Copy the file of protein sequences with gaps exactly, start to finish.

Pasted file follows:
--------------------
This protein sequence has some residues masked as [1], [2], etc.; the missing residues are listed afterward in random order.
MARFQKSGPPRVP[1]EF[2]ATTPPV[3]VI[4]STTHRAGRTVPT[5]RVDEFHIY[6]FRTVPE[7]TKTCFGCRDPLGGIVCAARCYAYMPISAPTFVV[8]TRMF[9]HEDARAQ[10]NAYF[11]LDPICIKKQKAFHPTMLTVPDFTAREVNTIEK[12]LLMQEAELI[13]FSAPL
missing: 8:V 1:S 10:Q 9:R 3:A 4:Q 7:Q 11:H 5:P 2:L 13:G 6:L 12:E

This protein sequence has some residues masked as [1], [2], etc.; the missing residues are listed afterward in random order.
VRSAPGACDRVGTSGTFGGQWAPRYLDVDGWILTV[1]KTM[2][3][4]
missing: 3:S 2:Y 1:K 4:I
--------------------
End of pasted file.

This protein sequence has some residues masked as [1], [2], etc.; the missing residues are listed afterward in random order.
MARFQKSGPPRVP[1]EF[2]ATTPPV[3]VI[4]STTHRAGRTVPT[5]RVDEFHIY[6]FRTVPE[7]TKTCFGCRDPLGGIVCAARCYAYMPISAPTFVV[8]TRMF[9]HEDARAQ[10]NAYF[11]LDPICIKKQKAFHPTMLTVPDFTAREVNTIEK[12]LLMQEAELI[13]FSAPL
missing: 8:V 1:S 10:Q 9:R 3:A 4:Q 7:Q 11:H 5:P 2:L 13:G 6:L 12:E

This protein sequence has some residues masked as [1], [2], etc.; the missing residues are listed afterward in random order.
VRSAPGACDRVGTSGTFGGQWAPRYLDVDGWILTV[1]KTM[2][3][4]
missing: 3:S 2:Y 1:K 4:I